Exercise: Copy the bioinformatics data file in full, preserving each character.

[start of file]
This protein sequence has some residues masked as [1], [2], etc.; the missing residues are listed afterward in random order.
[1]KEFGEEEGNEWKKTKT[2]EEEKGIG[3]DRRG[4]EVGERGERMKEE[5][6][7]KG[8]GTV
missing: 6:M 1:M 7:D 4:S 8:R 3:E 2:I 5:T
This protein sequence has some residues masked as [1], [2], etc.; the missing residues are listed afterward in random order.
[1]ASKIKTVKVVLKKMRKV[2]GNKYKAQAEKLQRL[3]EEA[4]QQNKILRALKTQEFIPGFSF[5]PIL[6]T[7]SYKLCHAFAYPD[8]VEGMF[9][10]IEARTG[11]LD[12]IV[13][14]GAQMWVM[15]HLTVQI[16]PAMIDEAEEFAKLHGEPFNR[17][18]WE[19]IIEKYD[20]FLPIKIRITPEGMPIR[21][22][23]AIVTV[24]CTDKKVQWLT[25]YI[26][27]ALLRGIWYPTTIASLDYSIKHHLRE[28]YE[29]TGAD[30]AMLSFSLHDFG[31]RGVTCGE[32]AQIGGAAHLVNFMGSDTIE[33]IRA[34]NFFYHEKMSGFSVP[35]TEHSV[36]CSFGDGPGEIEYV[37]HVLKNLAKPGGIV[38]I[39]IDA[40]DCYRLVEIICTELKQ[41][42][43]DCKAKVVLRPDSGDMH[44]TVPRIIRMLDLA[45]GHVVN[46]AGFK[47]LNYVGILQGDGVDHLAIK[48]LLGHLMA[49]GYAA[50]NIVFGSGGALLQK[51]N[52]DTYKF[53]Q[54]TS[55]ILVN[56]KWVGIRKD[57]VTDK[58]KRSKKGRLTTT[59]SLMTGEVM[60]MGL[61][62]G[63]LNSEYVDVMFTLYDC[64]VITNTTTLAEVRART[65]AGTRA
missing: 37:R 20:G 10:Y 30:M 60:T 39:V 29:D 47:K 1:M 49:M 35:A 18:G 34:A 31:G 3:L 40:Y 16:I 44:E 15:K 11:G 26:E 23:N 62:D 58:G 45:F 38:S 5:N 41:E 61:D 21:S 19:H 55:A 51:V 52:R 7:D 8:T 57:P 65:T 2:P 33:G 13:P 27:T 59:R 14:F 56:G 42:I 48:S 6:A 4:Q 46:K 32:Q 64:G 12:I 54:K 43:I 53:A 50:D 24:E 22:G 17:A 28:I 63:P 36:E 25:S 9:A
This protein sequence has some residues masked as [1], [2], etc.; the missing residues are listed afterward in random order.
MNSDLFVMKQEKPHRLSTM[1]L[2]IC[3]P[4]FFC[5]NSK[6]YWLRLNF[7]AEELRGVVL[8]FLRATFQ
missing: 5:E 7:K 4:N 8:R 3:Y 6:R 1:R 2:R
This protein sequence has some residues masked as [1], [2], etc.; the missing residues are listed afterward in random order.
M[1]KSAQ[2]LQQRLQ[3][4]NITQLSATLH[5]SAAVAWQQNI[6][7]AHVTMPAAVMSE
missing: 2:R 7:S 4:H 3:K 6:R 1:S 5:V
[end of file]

This protein sequence has some residues masked as [1], [2], etc.; the missing residues are listed afterward in random order.
[1]KEFGEEEGNEWKKTKT[2]EEEKGIG[3]DRRG[4]EVGERGERMKEE[5][6][7]KG[8]GTV
missing: 6:M 1:M 7:D 4:S 8:R 3:E 2:I 5:T
This protein sequence has some residues masked as [1], [2], etc.; the missing residues are listed afterward in random order.
[1]ASKIKTVKVVLKKMRKV[2]GNKYKAQAEKLQRL[3]EEA[4]QQNKILRALKTQEFIPGFSF[5]PIL[6]T[7]SYKLCHAFAYPD[8]VEGMF[9][10]IEARTG[11]LD[12]IV[13][14]GAQMWVM[15]HLTVQI[16]PAMIDEAEEFAKLHGEPFNR[17][18]WE[19]IIEKYD[20]FLPIKIRITPEGMPIR[21][22][23]AIVTV[24]CTDKKVQWLT[25]YI[26][27]ALLRGIWYPTTIASLDYSIKHHLRE[28]YE[29]TGAD[30]AMLSFSLHDFG[31]RGVTCGE[32]AQIGGAAHLVNFMGSDTIE[33]IRA[34]NFFYHEKMSGFSVP[35]TEHSV[36]CSFGDGPGEIEYV[37]HVLKNLAKPGGIV[38]I[39]IDA[40]DCYRLVEIICTELKQ[41][42][43]DCKAKVVLRPDSGDMH[44]TVPRIIRMLDLA[45]GHVVN[46]AGFK[47]LNYVGILQGDGVDHLAIK[48]LLGHLMA[49]GYAA[50]NIVFGSGGALLQK[51]N[52]DTYKF[53]Q[54]TS[55]ILVN[56]KWVGIRKD[57]VTDK[58]KRSKKGRLTTT[59]SLMTGEVM[60]MGL[61][62]G[63]LNSEYVDVMFTLYDC[64]VITNTTTLAEVRART[65]AGTRA
missing: 37:R 20:G 10:Y 30:M 60:T 39:V 29:D 47:K 1:M 49:M 35:A 18:G 34:A 31:G 3:L 40:Y 16:I 44:E 15:K 11:G 26:E 23:N 62:D 58:G 45:F 38:S 5:N 41:E 61:D 21:S 19:H 55:A 51:V 52:R 7:D 8:T 57:P 65:T 2:P 33:G 13:P 27:T 59:R 14:F 56:G 42:I 48:S 6:A 4:Q 46:K 32:Q 64:G 12:I 54:K 43:I 53:A 50:D 24:E 22:G 17:A 28:I 63:P 36:E 25:S 9:A
This protein sequence has some residues masked as [1], [2], etc.; the missing residues are listed afterward in random order.
MNSDLFVMKQEKPHRLSTM[1]L[2]IC[3]P[4]FFC[5]NSK[6]YWLRLNF[7]AEELRGVVL[8]FLRATFQ
missing: 5:E 7:K 4:N 8:R 3:Y 6:R 1:R 2:R
This protein sequence has some residues masked as [1], [2], etc.; the missing residues are listed afterward in random order.
M[1]KSAQ[2]LQQRLQ[3][4]NITQLSATLH[5]SAAVAWQQNI[6][7]AHVTMPAAVMSE
missing: 2:R 7:S 4:H 3:K 6:R 1:S 5:V